The Pope: consecrated life must be close to the people

Vatican City, 2 February 2016 (VIS) – The following are extensive extracts of the Holy Father's extemporaneous address to the participants in the Jubilee of Consecrated Life, which took place yesterday in the Paul VI Hall. This afternoon in St. Peter's Basilica he will celebrate the Mass to conclude the Year of Consecrated Life.

"I have prepared a text for this occasion regarding the themes of consecrated life and three of its most important pillars: prophecy, closeness and hope.

"Men and women religious – that is, men and women consecrated to the service of the Lord who follow in the Church this road of poverty and of chaste love that leads to a paternity and maternity for all the Church, an obedience … that is not military, no; that is discipline, it is something else. It is the obedience of giving one's heart. And this is prophecy. 'But don't you want to do something else?' 'Yes, but according to the rules I must do this. … And if something isn't clear to me, I speak with the superior, and after dialogue, I obey'. This is prophecy, against the seed of anarchy, that the devil sows. … Prophecy means telling people that there is a road of happiness, greatness, a road that fills you with joy, that is indeed Jesus' way. It is the road of being close to Jesus. Prophecy is a gift, it is a charism that must be asked for from the Holy Spirit: that I might know how to say that word, at the right moment; that I do the right thing at the right moment; that all my life may be a prophecy".

The other word is closeness. Men and women are consecrated, not to distance themselves from people and to live in comfort; no, to become closer to and to understand the life of Christians and non-Christians, their suffering, their problems, the many things that can be understood only if a consecrated man or woman is close to them. … Consecrated life is not a status that allows us to watch others from a distance. Consecrated life must lead us to closeness to the people: physical and spiritual closeness, knowing the people. … Who is the person closest to a consecrated man or woman? His brother or her sister in the community. And also a pleasant, a good closeness, with love. … One way of alienating people is to gossip … the terrorism of gossip. A person who gossips is a terrorist in his or her own community, who throws words against others like a bomb, and then moves on. … The apostle James said that the most difficult virtue, the most difficult human and spiritual virtue to have, is that of controlling one's tongue. … 'But Father, if there is something, a defect, something to be corrected?'. You say it directly to the person: you have this attitude that bothers me, or is not good. Or if this would not be appropriate – because at times it is not prudent – then you can say it to the person who can remedy the situation, who can resolve the problem, and to no-one else. 'What? In the chapter?' Yes! In public, all that you feel you must say, because there is the temptation not to say things there, and then outside: 'Have you seen the superior? Than why didn't you say it there, in the chapter? Is this clear? These are virtues of closeness".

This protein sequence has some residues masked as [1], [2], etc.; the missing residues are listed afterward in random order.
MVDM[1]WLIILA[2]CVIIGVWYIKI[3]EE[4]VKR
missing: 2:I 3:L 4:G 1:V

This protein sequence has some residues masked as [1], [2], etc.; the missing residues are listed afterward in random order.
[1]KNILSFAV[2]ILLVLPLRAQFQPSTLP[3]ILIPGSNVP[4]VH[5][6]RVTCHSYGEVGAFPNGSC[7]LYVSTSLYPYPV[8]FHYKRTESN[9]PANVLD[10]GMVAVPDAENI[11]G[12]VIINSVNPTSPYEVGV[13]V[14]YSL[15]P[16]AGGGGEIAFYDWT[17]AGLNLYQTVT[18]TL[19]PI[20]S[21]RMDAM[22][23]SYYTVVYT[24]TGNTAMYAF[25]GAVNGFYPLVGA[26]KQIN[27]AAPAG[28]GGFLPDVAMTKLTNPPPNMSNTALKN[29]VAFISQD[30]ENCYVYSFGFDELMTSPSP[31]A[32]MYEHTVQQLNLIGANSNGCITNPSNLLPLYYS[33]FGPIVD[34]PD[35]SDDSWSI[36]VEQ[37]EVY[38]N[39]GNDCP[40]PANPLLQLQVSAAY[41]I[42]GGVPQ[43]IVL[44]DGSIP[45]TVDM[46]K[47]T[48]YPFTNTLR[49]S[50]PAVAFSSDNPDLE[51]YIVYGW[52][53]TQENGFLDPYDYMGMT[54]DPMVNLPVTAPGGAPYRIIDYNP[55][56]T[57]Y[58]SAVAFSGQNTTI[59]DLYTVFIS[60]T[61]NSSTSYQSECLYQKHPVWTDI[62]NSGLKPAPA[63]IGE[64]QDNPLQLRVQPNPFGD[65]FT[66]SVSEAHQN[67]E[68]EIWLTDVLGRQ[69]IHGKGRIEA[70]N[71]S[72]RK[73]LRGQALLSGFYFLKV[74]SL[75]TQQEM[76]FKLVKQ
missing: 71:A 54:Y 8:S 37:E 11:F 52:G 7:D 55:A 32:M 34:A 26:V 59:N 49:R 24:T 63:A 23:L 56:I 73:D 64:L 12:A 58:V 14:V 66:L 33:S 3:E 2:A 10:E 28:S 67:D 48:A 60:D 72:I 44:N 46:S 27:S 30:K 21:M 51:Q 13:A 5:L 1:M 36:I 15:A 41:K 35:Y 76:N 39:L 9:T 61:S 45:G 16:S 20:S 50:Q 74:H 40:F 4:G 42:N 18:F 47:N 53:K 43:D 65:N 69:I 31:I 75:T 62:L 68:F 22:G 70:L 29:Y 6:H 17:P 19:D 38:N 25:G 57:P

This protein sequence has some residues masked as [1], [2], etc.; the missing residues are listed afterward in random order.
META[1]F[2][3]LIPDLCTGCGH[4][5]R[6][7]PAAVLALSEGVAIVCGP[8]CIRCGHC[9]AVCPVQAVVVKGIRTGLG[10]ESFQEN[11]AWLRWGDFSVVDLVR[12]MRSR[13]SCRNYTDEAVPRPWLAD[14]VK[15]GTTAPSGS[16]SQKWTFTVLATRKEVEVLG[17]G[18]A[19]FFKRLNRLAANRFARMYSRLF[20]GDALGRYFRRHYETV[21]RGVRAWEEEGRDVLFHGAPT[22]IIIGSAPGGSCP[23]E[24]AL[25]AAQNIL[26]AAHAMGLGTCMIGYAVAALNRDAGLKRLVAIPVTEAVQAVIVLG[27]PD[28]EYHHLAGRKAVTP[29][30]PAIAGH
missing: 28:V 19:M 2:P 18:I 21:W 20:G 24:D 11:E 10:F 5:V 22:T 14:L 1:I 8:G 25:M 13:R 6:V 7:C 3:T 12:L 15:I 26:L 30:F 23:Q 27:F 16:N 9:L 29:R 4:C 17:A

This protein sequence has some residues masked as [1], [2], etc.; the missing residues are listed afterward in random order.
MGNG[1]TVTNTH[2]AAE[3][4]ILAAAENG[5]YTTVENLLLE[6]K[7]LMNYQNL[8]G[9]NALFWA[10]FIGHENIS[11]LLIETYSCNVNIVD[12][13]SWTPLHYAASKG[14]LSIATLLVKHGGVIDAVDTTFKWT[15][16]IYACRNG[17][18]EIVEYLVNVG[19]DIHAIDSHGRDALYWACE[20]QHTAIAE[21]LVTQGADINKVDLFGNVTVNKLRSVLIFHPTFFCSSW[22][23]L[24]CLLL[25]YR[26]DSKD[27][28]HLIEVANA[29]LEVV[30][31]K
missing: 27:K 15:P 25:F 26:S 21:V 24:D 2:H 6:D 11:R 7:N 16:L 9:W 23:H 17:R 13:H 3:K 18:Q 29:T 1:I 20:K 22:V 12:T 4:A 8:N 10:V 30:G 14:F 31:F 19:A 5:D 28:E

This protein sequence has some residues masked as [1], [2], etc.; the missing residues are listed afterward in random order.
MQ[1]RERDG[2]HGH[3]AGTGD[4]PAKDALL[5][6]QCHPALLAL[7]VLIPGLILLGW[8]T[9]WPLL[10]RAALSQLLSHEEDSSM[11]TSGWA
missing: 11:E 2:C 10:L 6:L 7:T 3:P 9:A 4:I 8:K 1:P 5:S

"And then, hope. I confess that it troubles me greatly when I see the decline in vocations, when I receive bishops and ask them, 'How many seminarians do you have?', and they tell me, 'Four or five...'. When, in your religious communities – male or female – you have one or two novices, and the community is ageing … When there are monasteries, great monasteries … that are kept going by four or five elderly nuns … Faced with all this, I am tempted to ask, against hope, 'Lord, what is happening? Why has the womb of consecrated life become so barren? Some congregations have experimented … what do they do? They welcome, 'Come, come, come!'. And then there are problems inside. No. It is necessary to welcome in a serious way. We must discern well if this is a true vocation and help it to grow. And I think that, counter to the temptation to lose hope, that leads us to this barrenness, we must pray more, and pray tirelessly. ...'Our congregation needs sons, daughters …': the Lord Who has been so generous will not fail to keep His promise. But we must ask Him. We must knock on the door of His heart. Because there is a danger – it is unpleasant, but I have to say it – when a religious Congregation sees that it has no sons and starts to become increasingly small, it becomes attached to money. And you know that money is the dung of the devil. When they cannot have the grace of vocations and sons, they think that money will save their lives, and they think about their old age; that they may not lack this or that. And this is not hope! Hope comes only from the Lord! Money will never give you this".

"I thank you for what you do. Consecrated persons, each one with his or her own charism. And I would like to underline what women religious and nuns do. What would the Church be without nuns? I have said this before: when you go to hospital, to colleges, parishes, neighbourhoods, missions, there are men and women who have given their lives. ...When you go to a cemetery and see the many missionaries and nuns who died at the age of forty, from sicknesses, from the fevers they caught, who burned their lives. These are saints, these are seeds! We must ask the Lord to look to these cemeteries and to see what our antecedents did, and to give us more vocations, because we need them".